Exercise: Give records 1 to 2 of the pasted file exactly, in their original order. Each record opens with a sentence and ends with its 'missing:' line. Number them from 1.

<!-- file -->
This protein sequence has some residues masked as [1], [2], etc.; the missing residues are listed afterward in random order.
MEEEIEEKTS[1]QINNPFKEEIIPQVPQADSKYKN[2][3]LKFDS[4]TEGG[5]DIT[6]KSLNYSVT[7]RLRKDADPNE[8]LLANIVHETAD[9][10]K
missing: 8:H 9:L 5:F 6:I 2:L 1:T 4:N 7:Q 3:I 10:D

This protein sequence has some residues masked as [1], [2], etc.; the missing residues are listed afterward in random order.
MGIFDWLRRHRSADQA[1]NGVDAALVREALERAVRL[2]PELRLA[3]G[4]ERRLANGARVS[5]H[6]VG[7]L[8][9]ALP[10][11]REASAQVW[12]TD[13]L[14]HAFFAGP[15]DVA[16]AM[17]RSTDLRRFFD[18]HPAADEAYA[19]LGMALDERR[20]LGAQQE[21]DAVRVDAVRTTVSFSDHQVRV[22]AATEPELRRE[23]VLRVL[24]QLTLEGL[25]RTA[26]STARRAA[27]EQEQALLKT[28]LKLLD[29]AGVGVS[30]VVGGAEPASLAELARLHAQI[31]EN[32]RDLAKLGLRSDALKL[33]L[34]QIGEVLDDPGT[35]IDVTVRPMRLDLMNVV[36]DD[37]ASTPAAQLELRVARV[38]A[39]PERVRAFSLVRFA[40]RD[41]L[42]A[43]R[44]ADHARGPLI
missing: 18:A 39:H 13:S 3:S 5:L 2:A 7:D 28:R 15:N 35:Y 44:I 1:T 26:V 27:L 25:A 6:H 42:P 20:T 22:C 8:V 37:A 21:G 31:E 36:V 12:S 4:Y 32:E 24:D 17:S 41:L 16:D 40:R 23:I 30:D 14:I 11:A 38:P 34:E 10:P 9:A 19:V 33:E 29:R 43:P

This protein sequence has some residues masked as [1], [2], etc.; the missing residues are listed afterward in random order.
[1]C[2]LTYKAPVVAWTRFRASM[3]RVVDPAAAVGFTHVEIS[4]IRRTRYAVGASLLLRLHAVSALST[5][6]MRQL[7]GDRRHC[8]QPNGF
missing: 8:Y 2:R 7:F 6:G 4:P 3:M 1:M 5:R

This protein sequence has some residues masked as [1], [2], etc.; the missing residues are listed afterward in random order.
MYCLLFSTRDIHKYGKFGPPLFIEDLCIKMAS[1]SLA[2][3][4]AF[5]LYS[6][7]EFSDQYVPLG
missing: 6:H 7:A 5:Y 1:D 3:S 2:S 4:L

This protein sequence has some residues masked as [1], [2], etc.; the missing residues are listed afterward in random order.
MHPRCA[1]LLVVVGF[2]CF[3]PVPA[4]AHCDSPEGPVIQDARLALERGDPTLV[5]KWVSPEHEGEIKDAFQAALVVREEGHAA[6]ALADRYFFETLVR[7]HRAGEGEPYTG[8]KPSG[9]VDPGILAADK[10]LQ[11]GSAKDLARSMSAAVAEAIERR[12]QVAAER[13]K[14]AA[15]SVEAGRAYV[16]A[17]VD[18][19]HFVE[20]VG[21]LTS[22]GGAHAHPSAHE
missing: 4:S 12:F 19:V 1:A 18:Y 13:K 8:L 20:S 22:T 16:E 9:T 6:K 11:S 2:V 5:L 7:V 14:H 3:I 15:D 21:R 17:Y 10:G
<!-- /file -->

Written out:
This protein sequence has some residues masked as [1], [2], etc.; the missing residues are listed afterward in random order.
MEEEIEEKTS[1]QINNPFKEEIIPQVPQADSKYKN[2][3]LKFDS[4]TEGG[5]DIT[6]KSLNYSVT[7]RLRKDADPNE[8]LLANIVHETAD[9][10]K
missing: 8:H 9:L 5:F 6:I 2:L 1:T 4:N 7:Q 3:I 10:D

This protein sequence has some residues masked as [1], [2], etc.; the missing residues are listed afterward in random order.
MGIFDWLRRHRSADQA[1]NGVDAALVREALERAVRL[2]PELRLA[3]G[4]ERRLANGARVS[5]H[6]VG[7]L[8][9]ALP[10][11]REASAQVW[12]TD[13]L[14]HAFFAGP[15]DVA[16]AM[17]RSTDLRRFFD[18]HPAADEAYA[19]LGMALDERR[20]LGAQQE[21]DAVRVDAVRTTVSFSDHQVRV[22]AATEPELRRE[23]VLRVL[24]QLTLEGL[25]RTA[26]STARRAA[27]EQEQALLKT[28]LKLLD[29]AGVGVS[30]VVGGAEPASLAELARLHAQI[31]EN[32]RDLAKLGLRSDALKL[33]L[34]QIGEVLDDPGT[35]IDVTVRPMRLDLMNVV[36]DD[37]ASTPAAQLELRVARV[38]A[39]PERVRAFSLVRFA[40]RD[41]L[42]A[43]R[44]ADHARGPLI
missing: 18:A 39:H 13:S 3:S 5:L 2:A 7:D 28:R 15:N 35:Y 44:I 1:T 26:V 27:L 25:A 6:H 42:P 20:T 22:C 8:V 37:A 21:G 31:E 36:V 12:S 4:Y 32:E 24:D 17:S 41:L 16:D 40:R 23:I 30:D 14:I 11:A 38:P 34:E 10:P 9:A 19:V 33:E 29:R 43:P